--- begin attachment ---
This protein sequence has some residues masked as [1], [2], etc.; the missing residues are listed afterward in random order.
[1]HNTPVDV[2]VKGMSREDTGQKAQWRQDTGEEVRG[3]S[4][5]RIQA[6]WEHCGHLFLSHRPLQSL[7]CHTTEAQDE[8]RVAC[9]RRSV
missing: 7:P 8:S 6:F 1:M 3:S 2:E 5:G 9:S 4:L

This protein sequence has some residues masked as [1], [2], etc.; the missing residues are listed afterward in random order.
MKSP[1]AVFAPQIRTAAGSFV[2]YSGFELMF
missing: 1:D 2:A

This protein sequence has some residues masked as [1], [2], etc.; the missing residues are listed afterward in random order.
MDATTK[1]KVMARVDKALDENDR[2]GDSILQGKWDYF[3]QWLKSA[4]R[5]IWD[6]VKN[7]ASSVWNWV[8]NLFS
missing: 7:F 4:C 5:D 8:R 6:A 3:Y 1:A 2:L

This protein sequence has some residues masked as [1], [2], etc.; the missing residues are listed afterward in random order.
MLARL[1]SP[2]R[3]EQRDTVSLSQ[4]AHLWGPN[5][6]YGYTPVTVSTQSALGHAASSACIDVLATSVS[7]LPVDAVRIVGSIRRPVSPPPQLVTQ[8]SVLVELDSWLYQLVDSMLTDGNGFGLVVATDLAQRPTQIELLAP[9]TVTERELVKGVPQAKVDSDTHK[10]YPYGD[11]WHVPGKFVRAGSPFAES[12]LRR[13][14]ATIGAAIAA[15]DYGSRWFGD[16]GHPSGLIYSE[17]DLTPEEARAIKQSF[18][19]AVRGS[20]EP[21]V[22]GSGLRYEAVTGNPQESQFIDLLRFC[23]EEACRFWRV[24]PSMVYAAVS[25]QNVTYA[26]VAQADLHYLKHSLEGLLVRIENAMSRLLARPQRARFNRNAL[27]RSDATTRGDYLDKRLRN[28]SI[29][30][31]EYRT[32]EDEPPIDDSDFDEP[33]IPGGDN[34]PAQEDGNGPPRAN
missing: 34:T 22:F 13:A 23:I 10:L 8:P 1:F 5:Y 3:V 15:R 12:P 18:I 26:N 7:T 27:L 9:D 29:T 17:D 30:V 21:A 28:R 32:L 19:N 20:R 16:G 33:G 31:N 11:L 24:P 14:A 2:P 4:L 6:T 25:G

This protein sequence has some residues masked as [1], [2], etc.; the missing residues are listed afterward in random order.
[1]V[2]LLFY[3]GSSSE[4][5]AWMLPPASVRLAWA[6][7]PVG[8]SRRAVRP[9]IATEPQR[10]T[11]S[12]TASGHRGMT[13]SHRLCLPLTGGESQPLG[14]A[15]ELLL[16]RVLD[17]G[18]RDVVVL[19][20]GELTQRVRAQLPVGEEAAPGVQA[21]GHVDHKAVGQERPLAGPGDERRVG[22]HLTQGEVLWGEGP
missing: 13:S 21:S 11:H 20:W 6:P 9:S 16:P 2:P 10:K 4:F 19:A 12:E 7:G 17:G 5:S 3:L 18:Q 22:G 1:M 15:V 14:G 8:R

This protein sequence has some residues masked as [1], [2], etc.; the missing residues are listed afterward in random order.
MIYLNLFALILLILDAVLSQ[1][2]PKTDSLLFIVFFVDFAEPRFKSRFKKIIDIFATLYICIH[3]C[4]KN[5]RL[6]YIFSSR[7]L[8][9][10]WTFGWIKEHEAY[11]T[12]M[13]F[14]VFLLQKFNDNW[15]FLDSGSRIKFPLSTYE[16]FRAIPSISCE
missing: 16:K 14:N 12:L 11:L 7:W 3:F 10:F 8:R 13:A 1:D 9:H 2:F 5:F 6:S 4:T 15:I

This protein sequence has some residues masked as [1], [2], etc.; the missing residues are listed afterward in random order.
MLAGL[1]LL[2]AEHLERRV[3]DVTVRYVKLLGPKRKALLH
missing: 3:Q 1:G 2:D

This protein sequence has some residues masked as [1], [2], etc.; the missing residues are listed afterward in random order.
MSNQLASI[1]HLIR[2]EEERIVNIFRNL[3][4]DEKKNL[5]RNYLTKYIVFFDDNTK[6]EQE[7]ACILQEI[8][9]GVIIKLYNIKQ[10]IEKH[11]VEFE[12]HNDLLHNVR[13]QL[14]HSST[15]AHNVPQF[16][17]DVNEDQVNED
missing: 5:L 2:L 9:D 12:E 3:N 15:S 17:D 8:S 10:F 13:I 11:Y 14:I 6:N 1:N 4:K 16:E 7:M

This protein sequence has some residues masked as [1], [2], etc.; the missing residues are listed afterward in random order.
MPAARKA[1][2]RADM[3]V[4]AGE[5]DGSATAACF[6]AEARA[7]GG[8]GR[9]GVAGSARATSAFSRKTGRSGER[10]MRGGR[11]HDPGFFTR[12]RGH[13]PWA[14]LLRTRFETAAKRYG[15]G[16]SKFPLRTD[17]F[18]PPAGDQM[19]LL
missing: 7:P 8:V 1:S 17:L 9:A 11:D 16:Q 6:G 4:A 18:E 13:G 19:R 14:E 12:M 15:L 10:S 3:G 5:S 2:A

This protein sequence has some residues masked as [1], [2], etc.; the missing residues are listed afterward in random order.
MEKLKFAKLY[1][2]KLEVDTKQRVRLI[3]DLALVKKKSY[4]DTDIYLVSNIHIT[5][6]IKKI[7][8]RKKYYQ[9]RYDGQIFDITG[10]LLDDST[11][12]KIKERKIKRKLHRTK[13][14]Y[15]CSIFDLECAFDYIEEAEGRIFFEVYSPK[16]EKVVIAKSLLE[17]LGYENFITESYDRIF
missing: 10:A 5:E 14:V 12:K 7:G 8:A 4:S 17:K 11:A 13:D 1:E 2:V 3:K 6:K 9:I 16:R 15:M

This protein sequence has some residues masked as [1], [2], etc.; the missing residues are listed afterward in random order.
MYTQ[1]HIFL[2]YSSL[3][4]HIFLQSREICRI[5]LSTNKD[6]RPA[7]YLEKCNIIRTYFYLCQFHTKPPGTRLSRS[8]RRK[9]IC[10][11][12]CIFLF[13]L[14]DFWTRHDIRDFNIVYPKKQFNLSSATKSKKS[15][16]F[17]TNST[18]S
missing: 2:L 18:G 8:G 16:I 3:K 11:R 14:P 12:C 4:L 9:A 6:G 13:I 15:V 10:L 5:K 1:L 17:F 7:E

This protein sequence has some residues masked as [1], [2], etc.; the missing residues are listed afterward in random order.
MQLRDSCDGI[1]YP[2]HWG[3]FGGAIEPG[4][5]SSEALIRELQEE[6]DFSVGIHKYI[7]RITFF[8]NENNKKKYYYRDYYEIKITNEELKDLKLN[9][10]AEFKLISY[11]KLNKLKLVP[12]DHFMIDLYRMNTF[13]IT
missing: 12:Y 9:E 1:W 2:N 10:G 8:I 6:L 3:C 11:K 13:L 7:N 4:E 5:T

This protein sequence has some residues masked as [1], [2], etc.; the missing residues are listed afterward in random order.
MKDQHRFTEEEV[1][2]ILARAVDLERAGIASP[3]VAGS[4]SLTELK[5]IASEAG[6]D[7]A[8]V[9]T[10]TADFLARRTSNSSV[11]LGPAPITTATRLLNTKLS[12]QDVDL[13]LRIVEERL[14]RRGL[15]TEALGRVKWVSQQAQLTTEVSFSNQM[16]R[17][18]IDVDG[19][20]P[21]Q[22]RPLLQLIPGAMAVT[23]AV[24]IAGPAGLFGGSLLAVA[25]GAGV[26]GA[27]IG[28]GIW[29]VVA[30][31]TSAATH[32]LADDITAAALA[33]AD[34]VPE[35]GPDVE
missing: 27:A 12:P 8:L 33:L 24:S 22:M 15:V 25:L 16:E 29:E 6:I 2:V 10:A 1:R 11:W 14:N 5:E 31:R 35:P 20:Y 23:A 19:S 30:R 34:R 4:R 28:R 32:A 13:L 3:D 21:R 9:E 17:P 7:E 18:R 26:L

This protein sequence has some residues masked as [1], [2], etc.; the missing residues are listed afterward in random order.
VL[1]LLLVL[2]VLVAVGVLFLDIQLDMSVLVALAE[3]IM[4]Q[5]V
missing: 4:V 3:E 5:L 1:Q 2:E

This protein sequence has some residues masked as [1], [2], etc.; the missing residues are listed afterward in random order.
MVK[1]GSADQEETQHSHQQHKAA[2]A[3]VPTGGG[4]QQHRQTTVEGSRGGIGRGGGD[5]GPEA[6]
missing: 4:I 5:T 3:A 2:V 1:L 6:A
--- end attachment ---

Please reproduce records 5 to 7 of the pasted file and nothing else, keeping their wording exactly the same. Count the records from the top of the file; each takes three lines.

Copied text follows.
This protein sequence has some residues masked as [1], [2], etc.; the missing residues are listed afterward in random order.
[1]V[2]LLFY[3]GSSSE[4][5]AWMLPPASVRLAWA[6][7]PVG[8]SRRAVRP[9]IATEPQR[10]T[11]S[12]TASGHRGMT[13]SHRLCLPLTGGESQPLG[14]A[15]ELLL[16]RVLD[17]G[18]RDVVVL[19][20]GELTQRVRAQLPVGEEAAPGVQA[21]GHVDHKAVGQERPLAGPGDERRVG[22]HLTQGEVLWGEGP
missing: 13:S 21:S 11:H 20:W 6:P 9:S 16:P 2:P 10:K 4:F 19:A 12:E 7:G 17:G 5:S 3:L 18:Q 22:G 1:M 15:V 14:G 8:R

This protein sequence has some residues masked as [1], [2], etc.; the missing residues are listed afterward in random order.
MIYLNLFALILLILDAVLSQ[1][2]PKTDSLLFIVFFVDFAEPRFKSRFKKIIDIFATLYICIH[3]C[4]KN[5]RL[6]YIFSSR[7]L[8][9][10]WTFGWIKEHEAY[11]T[12]M[13]F[14]VFLLQKFNDNW[15]FLDSGSRIKFPLSTYE[16]FRAIPSISCE
missing: 16:K 14:N 12:L 11:L 7:W 3:F 10:F 8:R 13:A 1:D 9:H 2:F 5:F 6:S 4:T 15:I

This protein sequence has some residues masked as [1], [2], etc.; the missing residues are listed afterward in random order.
MLAGL[1]LL[2]AEHLERRV[3]DVTVRYVKLLGPKRKALLH
missing: 3:Q 1:G 2:D